Cross-sectional surveys (CSS) were conducted during each monitoring periods in all selected sites and the prevalence of malaria was measured during the rainy and the dry seasons to capture any seasonal variation.

An experienced health team, including a physician, a nurse, a laboratory technician and a local guide visited each village to enroll eligible children.

For all participants structured questionnaires were administered to record age, sex, household characteristics, malaria prevention methods including ownership and use of ITN.  Any history of fever, malaria treatment, recent illness or chronic diseases was recorded. Secondly, for each child, axillary temperature was recorded, a rapid diagnostic test (RDT SD Bioline, one step Malaria Pf HRP II Antigen Rapide TEST, Standard Diagnostics, Inc.) was performed in each participant who had a history of fever within 24 h or an axillary temperature ≥ 37.5°C. A finger prick blood was collected in all children for thick films and was examined posteriori. Individuals with symptoms suggestive of malaria, including fever, associated with positive RDT was recorded as a confirmed case of malaria and was immediately treated as per the national malaria control programme guideline. In the event of fever with negative RDT, children were treatedaccording to the clinical diagnosis as assessed by the physician.The presence of the parasite was confirmed posteriori in the laboratory, by microscopy examination.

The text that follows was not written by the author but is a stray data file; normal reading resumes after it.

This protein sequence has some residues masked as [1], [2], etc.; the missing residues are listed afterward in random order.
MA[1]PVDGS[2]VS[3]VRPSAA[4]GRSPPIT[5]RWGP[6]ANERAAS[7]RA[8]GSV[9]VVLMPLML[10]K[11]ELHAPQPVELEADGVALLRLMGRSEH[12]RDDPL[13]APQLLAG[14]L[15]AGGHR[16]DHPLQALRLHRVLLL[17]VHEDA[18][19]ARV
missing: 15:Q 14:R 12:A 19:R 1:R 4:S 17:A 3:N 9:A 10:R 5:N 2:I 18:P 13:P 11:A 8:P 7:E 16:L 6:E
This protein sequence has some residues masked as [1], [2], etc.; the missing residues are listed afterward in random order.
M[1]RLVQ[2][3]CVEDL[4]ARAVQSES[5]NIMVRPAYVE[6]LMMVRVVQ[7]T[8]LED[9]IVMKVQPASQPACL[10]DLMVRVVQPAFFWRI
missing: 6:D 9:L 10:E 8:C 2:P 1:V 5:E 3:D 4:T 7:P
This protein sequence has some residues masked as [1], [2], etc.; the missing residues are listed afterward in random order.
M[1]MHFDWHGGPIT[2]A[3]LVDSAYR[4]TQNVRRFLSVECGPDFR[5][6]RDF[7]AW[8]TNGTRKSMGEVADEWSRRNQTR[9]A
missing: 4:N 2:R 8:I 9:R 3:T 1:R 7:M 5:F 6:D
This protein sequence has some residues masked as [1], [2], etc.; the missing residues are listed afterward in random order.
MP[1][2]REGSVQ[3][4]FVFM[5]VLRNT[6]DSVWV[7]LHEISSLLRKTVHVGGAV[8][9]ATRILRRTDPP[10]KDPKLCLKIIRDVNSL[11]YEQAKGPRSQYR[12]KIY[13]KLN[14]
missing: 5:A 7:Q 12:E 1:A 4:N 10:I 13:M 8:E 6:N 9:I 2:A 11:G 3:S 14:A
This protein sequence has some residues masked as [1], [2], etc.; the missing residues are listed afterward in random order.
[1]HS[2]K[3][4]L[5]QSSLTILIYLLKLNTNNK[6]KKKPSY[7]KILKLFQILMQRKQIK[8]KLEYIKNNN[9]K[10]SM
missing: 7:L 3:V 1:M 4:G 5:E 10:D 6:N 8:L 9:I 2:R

Laboratory procedures

The RDT   SD  Bioline   Malaria   Antigen  P.f.  test  kit  is  a  rapid, qualitative test for the detection of histidine-rich protein II (HRP-II) antigen of malaria Plasmodium  falciparum in human whole blood. This RDT was shown to have 99.0% sensitivity and 97.8% specificity of P. falciparum (Tadesse et al., 2016) and the results from these RDT kit in the present study helped guide treatment in the field.

Parasite was identified by examining thick blood smear. Each slide was air-dried and stained with 10% Giemsa for 22 min. Parasitemia was determined by counting the number of asexual parasites and number of leucocytes in 200 high-powered fields based on a putative count of 8,000 leucocytes/µL of blood (Assi et al., 2017) at Pierre Richet Institute in Bouake by experienced technicians under the supervision of a parasitologist.

The slide was considered positive if malaria parasites were detected in the blood smear. A blood smear was considered negative if no parasite was detected after the examination of 200 oil-immersion fields on the thick smear. The count was made by species (P. falciparum, P. malariae, Plasmodium vivax, or P  ovale). Cross-check quality control was done on a randomly selected sample representing 10% of all thick smears by independent microscopists.

Data analysis